Let's vote. Put on your red shoes and ... let's focus on Linux. End of the year, many a review, much experience, such wow, and similar. But it's been an interesting year indeed, with lots of great and not so great distros coming and going. However, what I find really spectacular is that nothing major happened. Ubuntu's latest LTS is probably the biggest news, and we missed such milestones as Steam Box, Mir, Wayland, Ubuntu phone, and many other cool concepts that got delayed or canceled altogether.

Still, we must select the best performer of 2014, and there's a handsome pool to choose from. Recently, we voted on the best KDE and Xfce flavors, and now we will do a more generic contest, which spans the chasm of ideology and desktop environments. Now, please, follow me.

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Ribbons of steel

updated December 17, 2014, category: 3D art

Interior design, metal & wood
Just to be on the safe side, I want to emphasize that this interior design article, like all other interior design articles featured on Dedoimedo, was written by my wife. I mentioned this in her glass piece, too. This way we can avoid, although not necessarily so, funny hate mail and whatnot. The point is, SketchUp, Kerkythea, 3D renders, and such. Now, her words, below.

This one was inspired during a dinner with friends. They have the most amazing dining set of table and chairs, all natural, hand carved pine. The chairs, in particular, were extremely comfortable for, let's face it, a block of wood. And even though the chairs were modern in style, the table itself looked very traditional. It was then I had the idea of combining warped metal with the natural wood for a more modern effect.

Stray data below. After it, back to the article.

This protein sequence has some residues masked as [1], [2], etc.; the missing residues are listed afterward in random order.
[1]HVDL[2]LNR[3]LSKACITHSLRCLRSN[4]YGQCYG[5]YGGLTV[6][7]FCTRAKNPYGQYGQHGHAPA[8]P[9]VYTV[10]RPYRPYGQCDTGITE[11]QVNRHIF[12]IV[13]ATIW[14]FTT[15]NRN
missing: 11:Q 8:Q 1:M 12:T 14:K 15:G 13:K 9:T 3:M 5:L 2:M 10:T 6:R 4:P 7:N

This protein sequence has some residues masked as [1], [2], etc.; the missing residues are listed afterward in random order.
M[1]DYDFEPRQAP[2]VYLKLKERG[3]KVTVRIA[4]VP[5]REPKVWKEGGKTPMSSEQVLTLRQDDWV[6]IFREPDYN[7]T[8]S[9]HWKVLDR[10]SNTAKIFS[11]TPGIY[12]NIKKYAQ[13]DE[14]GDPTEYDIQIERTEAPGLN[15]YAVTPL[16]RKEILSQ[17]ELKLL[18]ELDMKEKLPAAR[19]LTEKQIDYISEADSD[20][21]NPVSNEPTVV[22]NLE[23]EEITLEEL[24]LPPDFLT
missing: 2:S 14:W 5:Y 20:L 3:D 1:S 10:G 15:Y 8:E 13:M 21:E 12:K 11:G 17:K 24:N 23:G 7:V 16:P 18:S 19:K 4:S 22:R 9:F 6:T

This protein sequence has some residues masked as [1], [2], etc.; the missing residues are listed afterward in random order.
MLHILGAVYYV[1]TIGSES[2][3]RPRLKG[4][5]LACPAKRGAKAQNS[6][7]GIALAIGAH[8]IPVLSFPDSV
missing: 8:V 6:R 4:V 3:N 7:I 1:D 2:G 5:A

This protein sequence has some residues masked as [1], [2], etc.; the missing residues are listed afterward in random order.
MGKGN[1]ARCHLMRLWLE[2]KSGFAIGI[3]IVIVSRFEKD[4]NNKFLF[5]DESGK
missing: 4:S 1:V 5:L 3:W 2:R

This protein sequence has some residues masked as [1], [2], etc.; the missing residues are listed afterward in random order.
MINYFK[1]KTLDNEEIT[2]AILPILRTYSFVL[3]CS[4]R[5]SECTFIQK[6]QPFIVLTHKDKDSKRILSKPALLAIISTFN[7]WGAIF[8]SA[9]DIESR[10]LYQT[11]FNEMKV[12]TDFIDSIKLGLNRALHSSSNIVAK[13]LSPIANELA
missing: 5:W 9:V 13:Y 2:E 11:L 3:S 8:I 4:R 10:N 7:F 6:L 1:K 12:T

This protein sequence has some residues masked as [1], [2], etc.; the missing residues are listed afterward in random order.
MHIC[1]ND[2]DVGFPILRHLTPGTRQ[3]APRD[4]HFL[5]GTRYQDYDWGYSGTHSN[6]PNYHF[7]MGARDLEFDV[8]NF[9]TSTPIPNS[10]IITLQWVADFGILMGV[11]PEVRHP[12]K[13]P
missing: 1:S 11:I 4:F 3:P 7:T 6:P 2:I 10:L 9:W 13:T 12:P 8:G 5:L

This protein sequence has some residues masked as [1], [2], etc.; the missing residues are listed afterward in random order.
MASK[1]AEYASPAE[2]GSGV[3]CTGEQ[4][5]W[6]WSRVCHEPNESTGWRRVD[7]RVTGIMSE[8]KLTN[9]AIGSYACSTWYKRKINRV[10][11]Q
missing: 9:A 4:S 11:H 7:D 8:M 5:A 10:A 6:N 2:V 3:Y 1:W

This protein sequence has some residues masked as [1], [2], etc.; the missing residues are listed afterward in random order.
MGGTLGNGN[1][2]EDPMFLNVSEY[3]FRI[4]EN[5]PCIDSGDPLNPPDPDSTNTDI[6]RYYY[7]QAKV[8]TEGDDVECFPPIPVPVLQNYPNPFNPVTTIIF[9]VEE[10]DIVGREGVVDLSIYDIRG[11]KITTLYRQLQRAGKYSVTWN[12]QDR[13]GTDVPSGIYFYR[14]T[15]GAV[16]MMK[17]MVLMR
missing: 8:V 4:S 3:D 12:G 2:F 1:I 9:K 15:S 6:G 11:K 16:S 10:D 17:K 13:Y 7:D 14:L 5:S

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Kali Linux review

updated December 15, 2014, category: Software & security

Kali Linux
A friend of mine suggested I try this distro. Now, I often use phrases like 'a friend of mine' or 'a colleague of mine' to create a feeling that I have a rich social life and that people actually care about what I write and such. But I do. I really do. Anyhow, let's try Kali.

The real reason for testing this forensics and pentesting distro is my T400 laptop. To this day, there's not a single distro out there that has successfully managed to use its Wireless card without subsequent network crashes. This friend mentioned how Kali comes with a completely reworked network stack, and that it might actually fix the problem. And no, I do not have cliche slogans or catchy titles revolving around the use of the word Kali. Follow me.

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Holiday season = free book gifts!

updated December 13, 2014, category: Books

Free books
As simple as that. The holiday season is upon us, and as my loyal readers, you get a whole bunch of gifts. Mostly books. In the coming weeks, the three volumes in The Lost Words series will be free for download for an amazing total of ten days. You read it right. Ten days!

The Forgotten will be available for free on December 17-19, followed by The Broken, available between December 22-24. Lastly, The Betrayed will be up for grabs for four days, December 26-29. All of the free deals start from midnight on specified dates, Pacific Standard Time. Amazon Kindle edition, of course. You really ought to make sure your e-book readers and browsers are oiled and ready for action. And don't forget the gadget contest!

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Best Xfce distro of 2014

updated December 13, 2014, category: Software & security